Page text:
Facebook COO Sheryl Sandberg said her company would present “alternative facts” to combat what she described as “misinformation” spread on Facebook’s digital platform. She offered her remarks during a Wednesday Senate Intelligence Committee hearing ostensibly examining “Russian interference in U.S. elections” in Washington, DC.
Watch Sandberg’s comments below:
Partial transcript below [emphasis added].
SANDBERG: Finding a line between what is hate speech and what is misinformation is very, very difficult, especially if you’re dedicated to expressing free expression, and sometime free expressing is expressing things you strongly disagree with. In the case of misinformation, what we do is we refer it to third-party fact-checkers. We don’t think we should be the arbiter of what’s true what’s false, and we think that’s really important. Third-party fact-checkers then mark it as false. If it’s marked as false, we dramatically decrease the distribution on our site, we warn you if you’re about to share it, we warn you if you have shared it, and importantly, we show related articles next to that so people can see alternative facts. The fundamental view is that, bad speech can often be countered by good speech, and if someone says something not true and they say it incorrectly, someone else has the opportunity to say, ‘Actually, you are wrong. This is true,’ and that’s what we’re working on through our systems.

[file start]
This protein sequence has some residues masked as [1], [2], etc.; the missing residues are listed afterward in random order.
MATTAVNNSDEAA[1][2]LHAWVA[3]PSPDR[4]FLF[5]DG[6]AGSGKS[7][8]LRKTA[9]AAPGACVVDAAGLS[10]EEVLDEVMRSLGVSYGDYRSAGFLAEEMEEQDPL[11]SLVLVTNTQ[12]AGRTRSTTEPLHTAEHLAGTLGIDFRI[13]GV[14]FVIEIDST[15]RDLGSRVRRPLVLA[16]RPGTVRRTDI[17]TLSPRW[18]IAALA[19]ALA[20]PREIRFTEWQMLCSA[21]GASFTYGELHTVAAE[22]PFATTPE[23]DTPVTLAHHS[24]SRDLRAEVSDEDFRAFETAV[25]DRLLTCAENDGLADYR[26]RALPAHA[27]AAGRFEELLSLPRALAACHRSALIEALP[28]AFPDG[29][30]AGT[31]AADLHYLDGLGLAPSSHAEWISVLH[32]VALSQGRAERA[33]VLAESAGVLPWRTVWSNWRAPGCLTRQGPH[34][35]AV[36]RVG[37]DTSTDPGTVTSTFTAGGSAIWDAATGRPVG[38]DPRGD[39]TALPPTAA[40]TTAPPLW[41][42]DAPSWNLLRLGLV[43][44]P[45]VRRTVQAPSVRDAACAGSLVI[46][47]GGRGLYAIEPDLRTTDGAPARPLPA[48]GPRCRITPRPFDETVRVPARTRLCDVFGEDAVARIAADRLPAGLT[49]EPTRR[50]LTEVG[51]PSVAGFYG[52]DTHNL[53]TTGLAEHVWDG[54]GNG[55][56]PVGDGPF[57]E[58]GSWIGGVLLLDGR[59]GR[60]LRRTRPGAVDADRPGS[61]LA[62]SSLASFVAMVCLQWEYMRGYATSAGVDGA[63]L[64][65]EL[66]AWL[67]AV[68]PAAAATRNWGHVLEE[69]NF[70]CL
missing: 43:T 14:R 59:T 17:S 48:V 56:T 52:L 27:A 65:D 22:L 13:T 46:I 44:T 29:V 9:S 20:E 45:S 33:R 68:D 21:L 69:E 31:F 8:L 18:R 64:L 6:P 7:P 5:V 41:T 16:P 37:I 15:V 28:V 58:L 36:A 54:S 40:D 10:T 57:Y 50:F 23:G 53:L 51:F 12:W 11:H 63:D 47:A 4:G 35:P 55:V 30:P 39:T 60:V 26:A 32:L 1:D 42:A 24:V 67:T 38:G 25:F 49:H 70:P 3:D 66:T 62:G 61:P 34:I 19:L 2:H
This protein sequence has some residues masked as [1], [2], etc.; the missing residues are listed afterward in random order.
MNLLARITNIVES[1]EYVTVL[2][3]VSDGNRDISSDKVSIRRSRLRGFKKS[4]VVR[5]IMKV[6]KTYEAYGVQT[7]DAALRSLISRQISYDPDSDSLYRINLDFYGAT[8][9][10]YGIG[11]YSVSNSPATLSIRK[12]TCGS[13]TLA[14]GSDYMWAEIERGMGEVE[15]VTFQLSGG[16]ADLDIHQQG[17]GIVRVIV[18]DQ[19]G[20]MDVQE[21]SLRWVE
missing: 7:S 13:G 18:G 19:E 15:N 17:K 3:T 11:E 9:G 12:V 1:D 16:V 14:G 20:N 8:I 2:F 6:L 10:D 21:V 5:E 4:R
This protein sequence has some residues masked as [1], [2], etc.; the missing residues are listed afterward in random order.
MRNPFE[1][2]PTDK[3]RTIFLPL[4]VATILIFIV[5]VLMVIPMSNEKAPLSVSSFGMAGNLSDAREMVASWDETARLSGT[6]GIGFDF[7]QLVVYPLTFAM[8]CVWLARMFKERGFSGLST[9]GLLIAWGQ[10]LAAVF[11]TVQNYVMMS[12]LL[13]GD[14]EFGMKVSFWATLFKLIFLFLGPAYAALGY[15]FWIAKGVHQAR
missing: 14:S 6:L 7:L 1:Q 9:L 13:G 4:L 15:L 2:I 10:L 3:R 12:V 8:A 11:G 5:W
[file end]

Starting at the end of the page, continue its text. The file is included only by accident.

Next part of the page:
Sandberg also spoke of Facebook’s claimed efforts to combat what she described as “fake news” in an ostensible effort to protect the digital platform’s users:
We’re making progress on fake news. We’re getting rid of the economic incentives to create it, and we’re limiting the distribution it gets on Facebook. We demote articles rated by third-party fact-checkers as false, we warn people who have shared them or are about to share them, and we show them elated articles to give them more facts.
Facebook’s “fact-checking partners” include news media outlets such as Agence France Press(AFP), the Associated Press (AP), Factcheck.org, PolitiFact, Snopes, and the Weekly Standard.
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